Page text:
Rather than go back the way we came, we decide to follow the loop indicated by the tourist office, which turns out to be a mistake. There is nothing very attractive about the return trip and we are pleased to get back to Beaugency, especially as the last 3 kilometers are on a busy road.
At Beaugency, I take Jean Michel past the castle and on to the square we missed last time. There is a brasserie there and I’m hoping for an ice-cream. Unfortunately it’s closed and we don’t find anywhere else open that’s selling decent ice-creams so we have a cold drink instead.
It doesn’t take long to get back to Tavers. We’re very happy to have visited the castle in Meung and seen Beaugency again – but we won’t do the loop again!
8 thoughts on “Cycling along the Loire: Beaugency – Meung sur Loire – Clery Saint André”
The churches in particular are beauties, and one doesn’t see jousting here!
This is the first time I’ve seen live jousting too!
What a shame you didn’t get to sit and eat your ice-cream with that lovely view. I love the photo of your luncheon cafe. Australia has got right into outdoor eating over the past few years, but mostly it just feels like eating on the footpath beside a busy smelly road.
It always amazes me to see people sitting on a sidewalk café right next to traffic. I can’t see the point either. They have a lot of them in Paris.
You might want to change ‘Vineyards along the cycle path…’ to ‘Apple orchards along the cycle path…’ in the photo caption 🙂
That bishop’s bathroom is intriguing. What date are we talking about? If it’s medieval it must be unique or close. I’ve never heard of anything like that before. Bathrooms didn’t really start appearing until the second half of the 19th century. Bathhouses on the other hand would have been common in the medieval, but they didn’t survive the Reformation.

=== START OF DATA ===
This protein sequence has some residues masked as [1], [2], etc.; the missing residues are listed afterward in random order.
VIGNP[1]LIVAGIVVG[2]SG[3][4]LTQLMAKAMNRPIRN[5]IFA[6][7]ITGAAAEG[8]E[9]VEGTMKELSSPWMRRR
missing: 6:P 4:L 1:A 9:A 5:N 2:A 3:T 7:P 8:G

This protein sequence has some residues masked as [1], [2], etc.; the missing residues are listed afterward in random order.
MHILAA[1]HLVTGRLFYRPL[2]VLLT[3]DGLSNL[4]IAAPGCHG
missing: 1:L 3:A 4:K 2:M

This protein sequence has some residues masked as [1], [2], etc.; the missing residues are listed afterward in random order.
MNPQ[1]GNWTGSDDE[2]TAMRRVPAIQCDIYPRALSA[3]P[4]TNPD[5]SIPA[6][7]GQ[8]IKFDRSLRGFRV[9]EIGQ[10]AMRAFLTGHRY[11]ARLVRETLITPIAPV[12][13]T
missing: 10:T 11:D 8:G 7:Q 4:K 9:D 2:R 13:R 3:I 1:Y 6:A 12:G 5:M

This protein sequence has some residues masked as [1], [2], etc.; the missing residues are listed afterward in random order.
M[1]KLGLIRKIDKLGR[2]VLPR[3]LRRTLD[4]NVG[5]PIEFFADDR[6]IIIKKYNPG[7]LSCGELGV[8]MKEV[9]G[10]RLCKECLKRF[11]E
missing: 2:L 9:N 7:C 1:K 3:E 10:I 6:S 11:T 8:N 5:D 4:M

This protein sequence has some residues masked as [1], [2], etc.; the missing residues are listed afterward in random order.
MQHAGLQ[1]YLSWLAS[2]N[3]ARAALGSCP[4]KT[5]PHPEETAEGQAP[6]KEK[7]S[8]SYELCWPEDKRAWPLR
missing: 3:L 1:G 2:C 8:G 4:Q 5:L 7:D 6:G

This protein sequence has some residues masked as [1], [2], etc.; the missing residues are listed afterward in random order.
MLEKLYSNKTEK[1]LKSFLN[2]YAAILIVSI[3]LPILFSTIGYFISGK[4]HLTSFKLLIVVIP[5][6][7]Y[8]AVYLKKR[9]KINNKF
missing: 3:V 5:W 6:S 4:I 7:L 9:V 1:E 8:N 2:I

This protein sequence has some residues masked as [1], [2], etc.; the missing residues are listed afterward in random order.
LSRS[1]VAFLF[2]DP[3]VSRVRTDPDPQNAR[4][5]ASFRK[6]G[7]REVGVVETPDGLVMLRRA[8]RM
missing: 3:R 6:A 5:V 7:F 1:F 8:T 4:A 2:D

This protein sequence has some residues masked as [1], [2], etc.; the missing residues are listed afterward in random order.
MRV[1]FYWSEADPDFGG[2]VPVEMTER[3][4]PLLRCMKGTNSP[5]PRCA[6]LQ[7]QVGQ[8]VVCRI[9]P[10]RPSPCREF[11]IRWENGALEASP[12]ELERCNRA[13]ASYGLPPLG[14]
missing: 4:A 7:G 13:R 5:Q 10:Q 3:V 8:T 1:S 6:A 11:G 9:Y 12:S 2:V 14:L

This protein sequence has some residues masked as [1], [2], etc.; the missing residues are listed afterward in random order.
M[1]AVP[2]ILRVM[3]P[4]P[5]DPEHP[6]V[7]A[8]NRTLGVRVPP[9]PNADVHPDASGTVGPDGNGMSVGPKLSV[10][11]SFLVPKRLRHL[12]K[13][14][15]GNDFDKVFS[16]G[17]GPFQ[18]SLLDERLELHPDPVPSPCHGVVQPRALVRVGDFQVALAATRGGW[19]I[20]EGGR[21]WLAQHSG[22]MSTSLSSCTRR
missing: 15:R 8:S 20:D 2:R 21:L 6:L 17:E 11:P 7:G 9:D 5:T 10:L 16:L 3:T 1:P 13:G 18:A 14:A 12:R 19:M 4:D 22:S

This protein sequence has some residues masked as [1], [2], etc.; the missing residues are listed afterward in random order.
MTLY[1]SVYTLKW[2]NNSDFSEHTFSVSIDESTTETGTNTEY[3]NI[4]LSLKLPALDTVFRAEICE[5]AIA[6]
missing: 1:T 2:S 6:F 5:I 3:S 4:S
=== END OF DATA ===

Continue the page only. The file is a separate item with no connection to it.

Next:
I wonder where Meung castle fits in the list of oldest chateaux? It’s certainly not number 1 or 2.
I’m impressed by the cyclists’ traffic light too. Let’s hope cyclists do the right thing and respect it.
Having just done a quick twirl of the internet I assume the bishop’s bathroom is first half of the 18th C, which still makes it an extremely unusual room. Most people in the period were convinced that bathing was a thoroughly perilous activity and they would literally catch their death. The church had encouraged this view in order to close down the bathhouses post-Reformation. I can’t recall another such early private bathroom. Even in the early 19th C when bathing became more widely practiced it was still initially done with a temporary set up in the bedroom.
The oldest surviving bits of the chateau are 12thC, which doesn’t even put it in the top 10 oldest, btw.
I can’t find the brochure we were given but although it’s obviously not mediaeval, I know it was quite early. First half of the 18th century rings a bell. I’ll let you know if the brochure turns up 🙂
Oh dear, how embarrassing to mistake apples for vineyards. I thought apples were higher! That’s the trouble only having half vision 🙂